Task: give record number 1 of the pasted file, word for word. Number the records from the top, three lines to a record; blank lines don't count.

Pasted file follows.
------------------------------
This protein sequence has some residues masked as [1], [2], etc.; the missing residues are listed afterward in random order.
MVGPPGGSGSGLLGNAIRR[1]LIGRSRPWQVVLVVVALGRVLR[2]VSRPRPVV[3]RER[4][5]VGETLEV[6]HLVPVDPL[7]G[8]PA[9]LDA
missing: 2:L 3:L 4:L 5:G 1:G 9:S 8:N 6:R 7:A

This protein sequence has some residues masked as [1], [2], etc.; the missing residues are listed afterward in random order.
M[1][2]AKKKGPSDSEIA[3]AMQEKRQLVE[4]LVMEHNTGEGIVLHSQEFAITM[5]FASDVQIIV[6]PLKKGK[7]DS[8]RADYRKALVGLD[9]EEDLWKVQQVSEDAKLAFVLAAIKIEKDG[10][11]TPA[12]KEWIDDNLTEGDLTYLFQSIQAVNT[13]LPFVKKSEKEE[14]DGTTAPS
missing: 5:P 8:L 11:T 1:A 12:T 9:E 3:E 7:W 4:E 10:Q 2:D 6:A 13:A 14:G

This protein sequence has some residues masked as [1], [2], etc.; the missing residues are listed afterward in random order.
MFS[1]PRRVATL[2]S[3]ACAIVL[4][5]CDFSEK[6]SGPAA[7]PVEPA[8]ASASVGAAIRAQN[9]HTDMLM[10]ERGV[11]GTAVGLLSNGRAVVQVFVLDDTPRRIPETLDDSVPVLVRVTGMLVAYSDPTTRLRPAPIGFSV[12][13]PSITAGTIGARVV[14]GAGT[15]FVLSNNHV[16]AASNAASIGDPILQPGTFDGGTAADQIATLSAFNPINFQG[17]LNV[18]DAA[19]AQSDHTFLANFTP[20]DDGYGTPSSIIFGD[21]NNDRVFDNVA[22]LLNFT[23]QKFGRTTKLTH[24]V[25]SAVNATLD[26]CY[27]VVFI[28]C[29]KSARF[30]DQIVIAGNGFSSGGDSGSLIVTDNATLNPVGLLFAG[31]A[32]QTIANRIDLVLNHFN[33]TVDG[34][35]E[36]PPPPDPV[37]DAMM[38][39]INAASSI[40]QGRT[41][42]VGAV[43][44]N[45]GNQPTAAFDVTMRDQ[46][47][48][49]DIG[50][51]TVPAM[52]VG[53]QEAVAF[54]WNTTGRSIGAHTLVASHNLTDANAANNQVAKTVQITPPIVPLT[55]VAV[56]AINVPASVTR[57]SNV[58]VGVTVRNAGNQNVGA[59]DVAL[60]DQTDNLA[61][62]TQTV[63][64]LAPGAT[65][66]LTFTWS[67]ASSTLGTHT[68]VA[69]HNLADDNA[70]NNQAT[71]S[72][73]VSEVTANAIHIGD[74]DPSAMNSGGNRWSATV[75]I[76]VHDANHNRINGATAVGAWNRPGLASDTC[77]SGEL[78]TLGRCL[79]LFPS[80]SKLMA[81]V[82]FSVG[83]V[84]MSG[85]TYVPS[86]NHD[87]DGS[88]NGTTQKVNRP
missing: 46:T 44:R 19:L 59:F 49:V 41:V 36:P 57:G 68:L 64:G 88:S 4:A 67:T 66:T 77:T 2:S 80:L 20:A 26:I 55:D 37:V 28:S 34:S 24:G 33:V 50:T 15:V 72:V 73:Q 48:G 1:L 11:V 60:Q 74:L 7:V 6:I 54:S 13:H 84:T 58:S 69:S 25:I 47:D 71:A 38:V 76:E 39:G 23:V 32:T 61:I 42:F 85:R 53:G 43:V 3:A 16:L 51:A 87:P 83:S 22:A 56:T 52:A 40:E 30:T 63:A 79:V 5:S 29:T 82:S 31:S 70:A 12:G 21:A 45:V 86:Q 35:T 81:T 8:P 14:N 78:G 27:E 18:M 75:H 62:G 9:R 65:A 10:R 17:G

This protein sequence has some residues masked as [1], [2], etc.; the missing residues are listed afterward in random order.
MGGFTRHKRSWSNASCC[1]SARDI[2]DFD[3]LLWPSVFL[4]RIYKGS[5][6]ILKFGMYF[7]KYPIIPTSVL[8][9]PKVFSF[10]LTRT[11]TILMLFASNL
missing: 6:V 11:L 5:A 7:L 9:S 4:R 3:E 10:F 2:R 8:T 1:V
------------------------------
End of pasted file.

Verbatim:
This protein sequence has some residues masked as [1], [2], etc.; the missing residues are listed afterward in random order.
MVGPPGGSGSGLLGNAIRR[1]LIGRSRPWQVVLVVVALGRVLR[2]VSRPRPVV[3]RER[4][5]VGETLEV[6]HLVPVDPL[7]G[8]PA[9]LDA
missing: 2:L 3:L 4:L 5:G 1:G 9:S 8:N 6:R 7:A